Creating Waves of Awareness
Quite a number of patients visiting a surgical unit end up with a diagnosis of a ganglion. It is a small and semi-hard bump situated above a muscle tendon or in a capsule that encloses a joint. It is also known as synovial hernia or a synovial cyst. All ganglions are non-cancerous.
A cyst means a fluid filled cavity. Ganglions are filled with a thick, jelly-like fluid. Ganglions particularly are seen in patients within the age group of 20 to 40 years of age. Mostly they are found on the hand or wrist, thus, are easily noticed and can set the alarm within. They are more common in those who use those group of muscles more - like in case of wrist or hand ganglions, it will be more common within handball, squash or tennis players or those bikers who ride their bikes accelerating the throttle constantly. Runners or athletes can get them on the foot muscle tendons, since those are the group of muscles they need to use more often.
The cause is usually mild sprains or repeated injuries to the tendon causing irritation or tearing off of the thin membrane covering it. Once torn, the vitalizing fluid leaks into the sac that swells up and takes form of a ganglion. They are usually painless but can limit the range of motion at the affected site. Though they may not give rise to any pain, they definitely can produce a discomfort. Ganglions also can be internally developing, thus causing just some soreness or a dull aching sensation, but not making the mass palpable during the examination. Calcification of a ganglion is very rare.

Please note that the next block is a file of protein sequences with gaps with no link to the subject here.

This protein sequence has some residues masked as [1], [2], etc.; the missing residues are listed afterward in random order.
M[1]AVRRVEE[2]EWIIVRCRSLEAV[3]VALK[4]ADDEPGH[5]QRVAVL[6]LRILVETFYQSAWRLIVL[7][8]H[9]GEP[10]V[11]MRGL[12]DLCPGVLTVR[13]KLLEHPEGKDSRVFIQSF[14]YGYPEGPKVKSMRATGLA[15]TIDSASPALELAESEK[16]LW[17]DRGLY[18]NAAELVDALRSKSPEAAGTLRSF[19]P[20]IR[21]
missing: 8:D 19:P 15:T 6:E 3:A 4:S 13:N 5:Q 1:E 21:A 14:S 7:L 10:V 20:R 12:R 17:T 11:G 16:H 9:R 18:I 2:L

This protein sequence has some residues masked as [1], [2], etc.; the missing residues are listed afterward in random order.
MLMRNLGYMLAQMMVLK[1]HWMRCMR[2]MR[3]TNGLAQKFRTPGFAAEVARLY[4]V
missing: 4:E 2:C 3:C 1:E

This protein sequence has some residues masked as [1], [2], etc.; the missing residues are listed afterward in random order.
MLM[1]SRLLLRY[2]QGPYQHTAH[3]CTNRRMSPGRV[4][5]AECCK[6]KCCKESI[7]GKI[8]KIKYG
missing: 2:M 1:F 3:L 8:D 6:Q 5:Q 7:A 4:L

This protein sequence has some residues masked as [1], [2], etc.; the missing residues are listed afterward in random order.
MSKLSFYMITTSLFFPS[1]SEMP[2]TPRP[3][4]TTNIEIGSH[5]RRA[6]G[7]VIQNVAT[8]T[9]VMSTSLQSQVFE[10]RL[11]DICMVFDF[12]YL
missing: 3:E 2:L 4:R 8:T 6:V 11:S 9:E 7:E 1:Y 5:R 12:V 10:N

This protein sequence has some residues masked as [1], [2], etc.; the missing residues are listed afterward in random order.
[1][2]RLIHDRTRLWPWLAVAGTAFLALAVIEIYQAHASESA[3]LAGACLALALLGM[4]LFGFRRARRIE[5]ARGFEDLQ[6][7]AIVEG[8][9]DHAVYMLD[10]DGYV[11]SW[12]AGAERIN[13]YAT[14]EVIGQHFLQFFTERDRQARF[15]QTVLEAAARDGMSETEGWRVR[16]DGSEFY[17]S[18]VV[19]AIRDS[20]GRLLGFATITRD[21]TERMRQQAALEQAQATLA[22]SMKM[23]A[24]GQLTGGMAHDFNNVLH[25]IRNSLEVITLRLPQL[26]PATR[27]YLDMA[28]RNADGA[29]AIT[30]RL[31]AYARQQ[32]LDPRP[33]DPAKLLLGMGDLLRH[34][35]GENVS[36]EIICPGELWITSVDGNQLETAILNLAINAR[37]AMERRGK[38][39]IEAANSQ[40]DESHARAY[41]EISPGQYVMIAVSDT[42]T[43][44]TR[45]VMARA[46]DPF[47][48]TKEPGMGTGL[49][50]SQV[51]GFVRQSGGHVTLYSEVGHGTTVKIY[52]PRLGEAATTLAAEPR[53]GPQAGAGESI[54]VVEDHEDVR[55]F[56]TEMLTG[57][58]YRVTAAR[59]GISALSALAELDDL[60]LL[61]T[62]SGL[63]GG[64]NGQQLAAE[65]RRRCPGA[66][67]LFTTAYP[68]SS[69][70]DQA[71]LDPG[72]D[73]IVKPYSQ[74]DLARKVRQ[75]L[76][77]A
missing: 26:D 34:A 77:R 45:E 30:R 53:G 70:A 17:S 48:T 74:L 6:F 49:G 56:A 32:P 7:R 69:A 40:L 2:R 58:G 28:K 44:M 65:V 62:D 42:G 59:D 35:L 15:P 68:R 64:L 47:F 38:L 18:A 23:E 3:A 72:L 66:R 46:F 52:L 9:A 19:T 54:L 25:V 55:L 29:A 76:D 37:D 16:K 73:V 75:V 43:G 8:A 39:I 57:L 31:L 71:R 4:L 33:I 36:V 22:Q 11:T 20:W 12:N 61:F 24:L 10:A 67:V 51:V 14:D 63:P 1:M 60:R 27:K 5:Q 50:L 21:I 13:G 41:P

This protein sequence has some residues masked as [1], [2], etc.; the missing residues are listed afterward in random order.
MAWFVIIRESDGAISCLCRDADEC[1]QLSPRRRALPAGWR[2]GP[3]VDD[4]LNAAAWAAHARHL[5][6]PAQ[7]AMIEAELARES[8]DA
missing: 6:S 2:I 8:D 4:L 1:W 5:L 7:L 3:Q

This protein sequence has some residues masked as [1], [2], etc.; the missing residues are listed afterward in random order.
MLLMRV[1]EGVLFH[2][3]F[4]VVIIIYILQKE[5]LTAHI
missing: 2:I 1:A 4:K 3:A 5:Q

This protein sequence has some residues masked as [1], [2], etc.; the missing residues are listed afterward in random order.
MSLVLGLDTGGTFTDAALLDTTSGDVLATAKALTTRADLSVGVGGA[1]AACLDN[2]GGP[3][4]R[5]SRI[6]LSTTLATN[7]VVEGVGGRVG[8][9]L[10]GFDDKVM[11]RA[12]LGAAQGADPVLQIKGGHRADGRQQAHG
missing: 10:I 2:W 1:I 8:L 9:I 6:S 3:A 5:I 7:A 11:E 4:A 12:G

The diagnosis of ganglion is usually easier through a physical examination to aid to clinical features. Imaging techniques like ultrasound or x-ray or at times a magnetic resonance imaging (MRI) may be required for the suspected internal ganglions. The fluid within the cyst can be aspirated and evaluated for cytological assessment.
Most of the ganglions will disappear without treatment and on the other hand, many will reappear despite treatment. Surgical excision is needed if the cyst is causing pressure over the adjacent vital structures like nerves or blood vessels.